Another way to get to know your audience is to ask them questions, either prior to your presentation or even during it. If you know some of the people in your audience, don’t be afraid to reach out in advance and probe them on what they will be looking for in your presentation. A more challenging approach (that is not a substitute for upfront preparation) is to ask your audience on the fly, during the presentation, what they are looking for. The obvious challenge is you will need to quickly adapt to their responses and present your information exactly the way they want it. Experienced presenters are much more likely to use this technique. For example, they may start the presentation with this question: “Do you want to hear my whole story from the beginning or have me get right to my conclusions?” The presenter then needs to be ready to direct the presentation either way. Again, this is not an easy task, but one that certainly lets you get to know your audience.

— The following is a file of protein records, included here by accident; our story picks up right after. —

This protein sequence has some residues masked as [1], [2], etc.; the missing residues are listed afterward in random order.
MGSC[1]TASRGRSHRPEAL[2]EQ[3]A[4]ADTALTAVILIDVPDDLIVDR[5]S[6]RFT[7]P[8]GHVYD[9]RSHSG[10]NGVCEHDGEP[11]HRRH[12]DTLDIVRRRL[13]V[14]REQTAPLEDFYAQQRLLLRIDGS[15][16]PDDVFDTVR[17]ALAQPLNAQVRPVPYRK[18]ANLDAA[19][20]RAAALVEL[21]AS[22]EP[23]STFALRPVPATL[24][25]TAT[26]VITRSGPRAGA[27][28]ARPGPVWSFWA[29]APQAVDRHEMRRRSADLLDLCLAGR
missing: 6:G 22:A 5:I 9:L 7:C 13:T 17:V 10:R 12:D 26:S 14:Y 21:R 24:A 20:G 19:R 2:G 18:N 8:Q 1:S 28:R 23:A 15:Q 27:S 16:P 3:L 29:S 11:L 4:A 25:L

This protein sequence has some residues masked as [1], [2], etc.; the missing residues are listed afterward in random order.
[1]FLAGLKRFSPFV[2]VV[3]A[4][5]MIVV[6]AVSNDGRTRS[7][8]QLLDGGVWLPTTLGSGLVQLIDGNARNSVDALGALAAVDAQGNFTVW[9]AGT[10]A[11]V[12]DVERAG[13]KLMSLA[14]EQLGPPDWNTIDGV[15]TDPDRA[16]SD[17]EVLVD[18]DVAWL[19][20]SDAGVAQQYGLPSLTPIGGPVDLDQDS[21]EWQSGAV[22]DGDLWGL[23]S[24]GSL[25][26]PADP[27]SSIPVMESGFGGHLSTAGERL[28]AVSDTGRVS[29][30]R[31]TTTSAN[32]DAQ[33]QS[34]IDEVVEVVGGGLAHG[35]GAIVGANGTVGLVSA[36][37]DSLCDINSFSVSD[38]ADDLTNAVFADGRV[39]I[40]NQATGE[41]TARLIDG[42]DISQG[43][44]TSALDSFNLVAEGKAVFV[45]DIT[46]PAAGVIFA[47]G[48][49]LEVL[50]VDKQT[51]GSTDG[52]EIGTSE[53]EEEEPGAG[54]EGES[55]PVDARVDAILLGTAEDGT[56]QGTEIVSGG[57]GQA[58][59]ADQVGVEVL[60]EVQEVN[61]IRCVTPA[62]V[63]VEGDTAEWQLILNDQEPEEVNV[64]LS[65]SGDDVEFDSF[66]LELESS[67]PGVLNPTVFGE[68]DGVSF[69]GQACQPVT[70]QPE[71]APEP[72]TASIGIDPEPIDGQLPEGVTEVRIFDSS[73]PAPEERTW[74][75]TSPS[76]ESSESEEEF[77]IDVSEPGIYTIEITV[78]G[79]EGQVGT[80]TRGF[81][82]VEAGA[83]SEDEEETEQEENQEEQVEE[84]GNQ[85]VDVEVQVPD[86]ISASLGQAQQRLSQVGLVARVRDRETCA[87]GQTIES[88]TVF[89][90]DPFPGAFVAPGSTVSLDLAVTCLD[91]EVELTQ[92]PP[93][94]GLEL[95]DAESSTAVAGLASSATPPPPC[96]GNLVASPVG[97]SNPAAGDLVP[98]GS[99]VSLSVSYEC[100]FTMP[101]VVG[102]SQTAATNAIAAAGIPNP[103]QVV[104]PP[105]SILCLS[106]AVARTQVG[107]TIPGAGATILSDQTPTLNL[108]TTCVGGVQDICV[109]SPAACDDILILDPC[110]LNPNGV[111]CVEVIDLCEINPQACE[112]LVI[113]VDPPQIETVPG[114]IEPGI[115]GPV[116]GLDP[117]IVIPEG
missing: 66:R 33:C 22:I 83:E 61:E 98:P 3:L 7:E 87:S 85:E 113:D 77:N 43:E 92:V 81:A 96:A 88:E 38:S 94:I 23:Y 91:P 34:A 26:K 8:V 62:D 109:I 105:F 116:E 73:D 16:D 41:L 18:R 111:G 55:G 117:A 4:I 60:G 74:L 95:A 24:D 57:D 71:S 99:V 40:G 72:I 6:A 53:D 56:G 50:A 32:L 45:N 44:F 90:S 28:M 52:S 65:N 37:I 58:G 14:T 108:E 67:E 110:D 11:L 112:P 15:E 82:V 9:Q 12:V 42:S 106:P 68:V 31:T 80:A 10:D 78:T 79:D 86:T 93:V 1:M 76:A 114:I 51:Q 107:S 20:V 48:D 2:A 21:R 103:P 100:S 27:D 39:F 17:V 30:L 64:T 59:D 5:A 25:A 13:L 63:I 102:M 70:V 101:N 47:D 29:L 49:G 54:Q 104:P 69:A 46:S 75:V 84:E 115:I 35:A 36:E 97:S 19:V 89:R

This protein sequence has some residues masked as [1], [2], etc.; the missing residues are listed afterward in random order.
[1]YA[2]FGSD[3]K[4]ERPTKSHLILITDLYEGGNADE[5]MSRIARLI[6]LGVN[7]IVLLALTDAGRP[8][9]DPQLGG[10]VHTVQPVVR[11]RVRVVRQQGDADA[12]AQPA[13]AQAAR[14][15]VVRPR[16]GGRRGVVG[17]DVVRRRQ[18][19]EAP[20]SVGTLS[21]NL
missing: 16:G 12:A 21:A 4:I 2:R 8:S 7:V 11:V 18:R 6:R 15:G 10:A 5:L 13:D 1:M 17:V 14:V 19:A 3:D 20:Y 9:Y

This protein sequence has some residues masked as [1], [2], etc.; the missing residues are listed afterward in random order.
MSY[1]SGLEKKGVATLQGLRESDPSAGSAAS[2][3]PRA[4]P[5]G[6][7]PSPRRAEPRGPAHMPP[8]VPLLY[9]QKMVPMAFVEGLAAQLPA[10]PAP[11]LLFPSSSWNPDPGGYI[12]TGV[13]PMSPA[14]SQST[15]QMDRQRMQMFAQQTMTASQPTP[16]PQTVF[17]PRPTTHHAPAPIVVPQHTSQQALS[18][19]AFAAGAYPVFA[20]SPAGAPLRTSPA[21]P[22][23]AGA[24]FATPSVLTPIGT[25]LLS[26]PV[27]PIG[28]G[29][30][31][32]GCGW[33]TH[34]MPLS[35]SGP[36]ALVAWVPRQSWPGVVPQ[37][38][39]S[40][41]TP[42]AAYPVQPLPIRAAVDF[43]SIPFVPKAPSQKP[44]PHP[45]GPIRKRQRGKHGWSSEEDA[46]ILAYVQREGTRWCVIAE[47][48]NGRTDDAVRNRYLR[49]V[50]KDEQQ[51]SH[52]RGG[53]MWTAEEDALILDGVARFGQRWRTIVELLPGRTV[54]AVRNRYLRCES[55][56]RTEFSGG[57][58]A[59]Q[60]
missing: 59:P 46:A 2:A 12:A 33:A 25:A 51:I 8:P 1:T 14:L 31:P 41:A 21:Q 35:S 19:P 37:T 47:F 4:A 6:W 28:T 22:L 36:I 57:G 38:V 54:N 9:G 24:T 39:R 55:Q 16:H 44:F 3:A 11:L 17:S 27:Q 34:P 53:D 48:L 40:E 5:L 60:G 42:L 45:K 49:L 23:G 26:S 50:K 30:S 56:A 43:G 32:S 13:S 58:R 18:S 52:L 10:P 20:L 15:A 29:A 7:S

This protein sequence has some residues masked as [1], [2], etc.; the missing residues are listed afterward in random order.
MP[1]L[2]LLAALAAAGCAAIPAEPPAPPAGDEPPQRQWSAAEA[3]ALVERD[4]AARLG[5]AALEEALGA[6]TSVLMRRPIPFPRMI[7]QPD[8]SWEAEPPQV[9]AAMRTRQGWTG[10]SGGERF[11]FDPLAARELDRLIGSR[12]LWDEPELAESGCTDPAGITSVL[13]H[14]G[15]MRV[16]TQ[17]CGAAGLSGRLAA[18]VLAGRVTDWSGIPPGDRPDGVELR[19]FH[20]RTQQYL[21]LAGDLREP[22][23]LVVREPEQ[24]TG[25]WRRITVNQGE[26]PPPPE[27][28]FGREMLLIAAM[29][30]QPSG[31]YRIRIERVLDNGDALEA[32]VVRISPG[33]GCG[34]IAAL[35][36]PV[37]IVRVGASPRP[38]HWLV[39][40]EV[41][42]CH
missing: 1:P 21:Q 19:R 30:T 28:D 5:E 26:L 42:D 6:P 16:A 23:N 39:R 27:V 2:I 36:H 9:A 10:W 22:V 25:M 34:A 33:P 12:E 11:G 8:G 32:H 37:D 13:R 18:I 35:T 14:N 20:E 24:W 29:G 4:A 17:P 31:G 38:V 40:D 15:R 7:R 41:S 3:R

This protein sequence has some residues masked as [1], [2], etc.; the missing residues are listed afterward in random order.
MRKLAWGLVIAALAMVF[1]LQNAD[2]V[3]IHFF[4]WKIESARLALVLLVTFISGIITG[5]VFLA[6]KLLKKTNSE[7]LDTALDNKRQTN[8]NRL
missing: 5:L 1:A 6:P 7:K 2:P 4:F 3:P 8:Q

Simplify Your Message
We’ve all heard of the KISS principle: “Keep It Simple, Stupid.” Well, for presenting to nontechnical audiences (or to technical audiences for that matter), I prefer a different phrase. In his book, The 21 Irrefutable Laws of Leadership, leadership guru John Maxwell makes this pronouncement: “Communicators make the complex simple.”1 If you remember nothing else from this article, remember this quote. These five “simple” words are the key to delivering the right information to the right audience. If you want to be a great communicator, focus on taking complex information and making it easy for everyone to understand. If you’ve done your job, everyone should walk away saying, “I get it.”
One more well-known phrase for you is: “Time is money.” Well, these days, with all the technology we have at our fingertips and all the information that floats by us in the form of emails, tweets, posts, blogs and so on, your audience is prone to distraction. People have gotten increasingly impatient, so they need you to get to your point quickly. In this case, quickly also means simply. You need to make absolutely sure the message you are trying to convey is clear—so everyone “gets it” clearly and immediately.